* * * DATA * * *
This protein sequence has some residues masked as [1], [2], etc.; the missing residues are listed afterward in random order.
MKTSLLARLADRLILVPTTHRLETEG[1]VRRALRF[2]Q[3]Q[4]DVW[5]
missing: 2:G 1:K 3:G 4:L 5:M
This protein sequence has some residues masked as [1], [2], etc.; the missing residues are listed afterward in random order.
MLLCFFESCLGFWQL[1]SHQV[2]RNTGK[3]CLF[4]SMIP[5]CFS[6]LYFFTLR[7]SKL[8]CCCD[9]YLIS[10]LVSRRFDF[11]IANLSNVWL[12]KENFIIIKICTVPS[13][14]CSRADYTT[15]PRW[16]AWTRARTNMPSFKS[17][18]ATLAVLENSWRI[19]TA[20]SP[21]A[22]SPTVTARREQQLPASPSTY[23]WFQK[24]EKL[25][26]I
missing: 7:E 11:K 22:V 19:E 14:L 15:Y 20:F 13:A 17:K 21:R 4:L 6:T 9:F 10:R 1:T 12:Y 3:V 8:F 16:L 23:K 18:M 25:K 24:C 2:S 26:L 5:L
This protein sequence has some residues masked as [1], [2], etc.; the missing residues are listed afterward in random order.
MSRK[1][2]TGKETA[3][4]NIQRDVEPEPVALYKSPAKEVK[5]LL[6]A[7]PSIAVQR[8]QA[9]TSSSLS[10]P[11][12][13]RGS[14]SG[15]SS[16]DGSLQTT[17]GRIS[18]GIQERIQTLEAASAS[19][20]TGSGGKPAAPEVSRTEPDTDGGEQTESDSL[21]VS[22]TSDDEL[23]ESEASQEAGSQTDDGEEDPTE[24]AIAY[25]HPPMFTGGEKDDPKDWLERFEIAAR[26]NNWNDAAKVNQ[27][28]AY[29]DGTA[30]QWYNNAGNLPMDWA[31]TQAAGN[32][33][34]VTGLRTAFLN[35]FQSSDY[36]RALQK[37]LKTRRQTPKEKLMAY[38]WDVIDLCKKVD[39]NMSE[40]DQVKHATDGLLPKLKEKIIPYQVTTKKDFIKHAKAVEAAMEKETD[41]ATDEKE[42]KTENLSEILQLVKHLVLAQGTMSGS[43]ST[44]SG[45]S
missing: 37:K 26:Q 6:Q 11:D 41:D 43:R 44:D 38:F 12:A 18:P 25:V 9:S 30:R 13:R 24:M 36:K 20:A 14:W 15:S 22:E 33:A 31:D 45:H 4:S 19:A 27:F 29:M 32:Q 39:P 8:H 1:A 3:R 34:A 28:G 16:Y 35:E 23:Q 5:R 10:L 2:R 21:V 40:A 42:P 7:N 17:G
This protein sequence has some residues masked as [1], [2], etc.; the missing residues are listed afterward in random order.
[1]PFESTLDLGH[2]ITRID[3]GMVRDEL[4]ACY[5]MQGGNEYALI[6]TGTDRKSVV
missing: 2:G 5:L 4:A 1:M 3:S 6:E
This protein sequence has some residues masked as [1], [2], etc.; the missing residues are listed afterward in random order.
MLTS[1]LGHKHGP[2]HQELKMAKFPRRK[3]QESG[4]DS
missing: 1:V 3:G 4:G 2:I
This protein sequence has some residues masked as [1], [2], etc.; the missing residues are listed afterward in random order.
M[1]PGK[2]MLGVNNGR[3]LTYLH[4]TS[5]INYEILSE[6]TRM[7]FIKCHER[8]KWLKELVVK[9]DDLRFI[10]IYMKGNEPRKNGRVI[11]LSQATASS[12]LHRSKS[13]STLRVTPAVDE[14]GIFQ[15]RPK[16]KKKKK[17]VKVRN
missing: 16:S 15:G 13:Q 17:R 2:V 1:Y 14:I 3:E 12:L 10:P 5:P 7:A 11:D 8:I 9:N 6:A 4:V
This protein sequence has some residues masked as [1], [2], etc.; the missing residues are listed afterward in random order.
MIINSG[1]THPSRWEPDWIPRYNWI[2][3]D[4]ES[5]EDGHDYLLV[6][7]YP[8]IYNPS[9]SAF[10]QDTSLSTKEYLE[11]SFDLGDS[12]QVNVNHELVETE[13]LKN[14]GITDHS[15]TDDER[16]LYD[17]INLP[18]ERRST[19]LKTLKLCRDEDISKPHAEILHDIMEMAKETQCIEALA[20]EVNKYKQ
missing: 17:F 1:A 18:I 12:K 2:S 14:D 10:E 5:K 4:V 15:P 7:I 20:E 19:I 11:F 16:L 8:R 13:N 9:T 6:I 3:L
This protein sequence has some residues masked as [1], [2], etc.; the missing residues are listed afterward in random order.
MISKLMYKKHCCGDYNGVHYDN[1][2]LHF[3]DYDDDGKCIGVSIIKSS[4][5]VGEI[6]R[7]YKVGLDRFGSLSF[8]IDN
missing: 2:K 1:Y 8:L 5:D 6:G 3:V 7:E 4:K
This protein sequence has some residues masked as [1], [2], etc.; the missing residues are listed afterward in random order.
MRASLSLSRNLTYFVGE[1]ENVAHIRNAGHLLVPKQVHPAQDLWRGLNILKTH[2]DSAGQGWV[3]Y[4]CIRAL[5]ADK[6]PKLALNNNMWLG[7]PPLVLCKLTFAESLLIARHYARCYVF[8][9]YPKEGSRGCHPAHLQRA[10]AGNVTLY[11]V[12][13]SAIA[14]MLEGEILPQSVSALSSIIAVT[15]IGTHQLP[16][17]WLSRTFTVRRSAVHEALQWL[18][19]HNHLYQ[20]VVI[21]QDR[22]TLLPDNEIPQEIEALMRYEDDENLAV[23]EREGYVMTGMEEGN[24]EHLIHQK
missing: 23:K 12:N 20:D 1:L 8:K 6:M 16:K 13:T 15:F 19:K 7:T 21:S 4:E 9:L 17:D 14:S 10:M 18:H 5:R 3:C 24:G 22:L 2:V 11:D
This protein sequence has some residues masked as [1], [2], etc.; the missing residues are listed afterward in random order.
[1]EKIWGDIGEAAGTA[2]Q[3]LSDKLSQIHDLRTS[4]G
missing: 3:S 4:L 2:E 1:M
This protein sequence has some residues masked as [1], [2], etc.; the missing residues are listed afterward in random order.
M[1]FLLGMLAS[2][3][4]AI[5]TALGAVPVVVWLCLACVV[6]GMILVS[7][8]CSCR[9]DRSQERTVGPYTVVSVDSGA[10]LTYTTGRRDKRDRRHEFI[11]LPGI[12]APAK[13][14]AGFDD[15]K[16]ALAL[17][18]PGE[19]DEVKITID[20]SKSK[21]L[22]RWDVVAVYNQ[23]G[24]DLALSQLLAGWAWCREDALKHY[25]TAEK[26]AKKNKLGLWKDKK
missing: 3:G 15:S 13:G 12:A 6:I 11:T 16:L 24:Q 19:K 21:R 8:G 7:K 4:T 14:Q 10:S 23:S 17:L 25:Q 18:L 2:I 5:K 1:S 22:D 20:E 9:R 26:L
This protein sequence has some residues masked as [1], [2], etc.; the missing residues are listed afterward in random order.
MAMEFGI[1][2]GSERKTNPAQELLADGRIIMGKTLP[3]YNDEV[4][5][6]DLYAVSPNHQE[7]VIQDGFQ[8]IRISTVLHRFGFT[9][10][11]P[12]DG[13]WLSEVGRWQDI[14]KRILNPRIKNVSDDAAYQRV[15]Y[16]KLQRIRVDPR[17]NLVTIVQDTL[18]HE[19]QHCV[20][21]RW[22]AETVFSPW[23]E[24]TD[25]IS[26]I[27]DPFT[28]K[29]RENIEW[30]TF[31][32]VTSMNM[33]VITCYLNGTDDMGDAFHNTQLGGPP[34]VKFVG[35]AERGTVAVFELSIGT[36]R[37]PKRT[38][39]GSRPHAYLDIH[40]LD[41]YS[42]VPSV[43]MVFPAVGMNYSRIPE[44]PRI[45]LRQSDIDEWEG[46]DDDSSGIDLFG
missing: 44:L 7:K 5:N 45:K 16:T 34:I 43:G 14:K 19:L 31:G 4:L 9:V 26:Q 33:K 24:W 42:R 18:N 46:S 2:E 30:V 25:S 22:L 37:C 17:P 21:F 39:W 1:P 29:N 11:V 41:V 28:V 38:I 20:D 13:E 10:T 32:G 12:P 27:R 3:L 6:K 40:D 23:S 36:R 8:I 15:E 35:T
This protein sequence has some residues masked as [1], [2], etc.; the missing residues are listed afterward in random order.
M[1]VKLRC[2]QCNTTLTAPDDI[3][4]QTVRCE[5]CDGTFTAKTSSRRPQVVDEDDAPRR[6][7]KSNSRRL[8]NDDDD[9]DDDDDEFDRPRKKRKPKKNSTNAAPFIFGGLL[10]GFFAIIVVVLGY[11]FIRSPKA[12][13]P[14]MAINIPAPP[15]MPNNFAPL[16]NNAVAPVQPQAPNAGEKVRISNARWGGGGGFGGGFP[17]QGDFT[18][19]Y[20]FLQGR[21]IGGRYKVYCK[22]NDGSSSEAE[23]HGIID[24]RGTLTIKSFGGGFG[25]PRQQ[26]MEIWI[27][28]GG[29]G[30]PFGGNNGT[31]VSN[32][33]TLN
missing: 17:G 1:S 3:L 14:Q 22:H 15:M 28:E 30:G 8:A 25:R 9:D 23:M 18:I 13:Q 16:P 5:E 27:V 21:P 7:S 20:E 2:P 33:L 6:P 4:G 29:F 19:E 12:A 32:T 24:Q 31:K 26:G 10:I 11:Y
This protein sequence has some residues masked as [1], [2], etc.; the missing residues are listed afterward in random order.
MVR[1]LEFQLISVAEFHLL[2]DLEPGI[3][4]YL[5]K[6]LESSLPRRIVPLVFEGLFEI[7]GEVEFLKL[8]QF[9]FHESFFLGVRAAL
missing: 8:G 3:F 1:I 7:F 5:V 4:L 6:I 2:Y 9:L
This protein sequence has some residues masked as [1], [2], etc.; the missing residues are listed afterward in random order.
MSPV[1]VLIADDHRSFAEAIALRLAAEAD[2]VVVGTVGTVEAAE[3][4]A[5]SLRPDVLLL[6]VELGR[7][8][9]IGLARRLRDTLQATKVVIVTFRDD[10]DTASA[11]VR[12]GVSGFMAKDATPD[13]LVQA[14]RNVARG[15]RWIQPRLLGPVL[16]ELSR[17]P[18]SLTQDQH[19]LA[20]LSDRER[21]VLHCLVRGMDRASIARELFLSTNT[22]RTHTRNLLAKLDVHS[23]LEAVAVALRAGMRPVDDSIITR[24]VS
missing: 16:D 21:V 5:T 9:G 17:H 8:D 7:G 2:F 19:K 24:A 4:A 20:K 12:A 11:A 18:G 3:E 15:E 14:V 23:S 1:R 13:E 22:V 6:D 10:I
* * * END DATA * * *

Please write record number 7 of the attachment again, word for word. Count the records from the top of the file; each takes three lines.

This protein sequence has some residues masked as [1], [2], etc.; the missing residues are listed afterward in random order.
MIINSG[1]THPSRWEPDWIPRYNWI[2][3]D[4]ES[5]EDGHDYLLV[6][7]YP[8]IYNPS[9]SAF[10]QDTSLSTKEYLE[11]SFDLGDS[12]QVNVNHELVETE[13]LKN[14]GITDHS[15]TDDER[16]LYD[17]INLP[18]ERRST[19]LKTLKLCRDEDISKPHAEILHDIMEMAKETQCIEALA[20]EVNKYKQ
missing: 17:F 1:A 18:I 12:K 2:S 14:D 10:E 5:K 4:V 15:P 7:I 20:E 19:I 11:F 16:L 8:R 13:N 9:T 6:I 3:L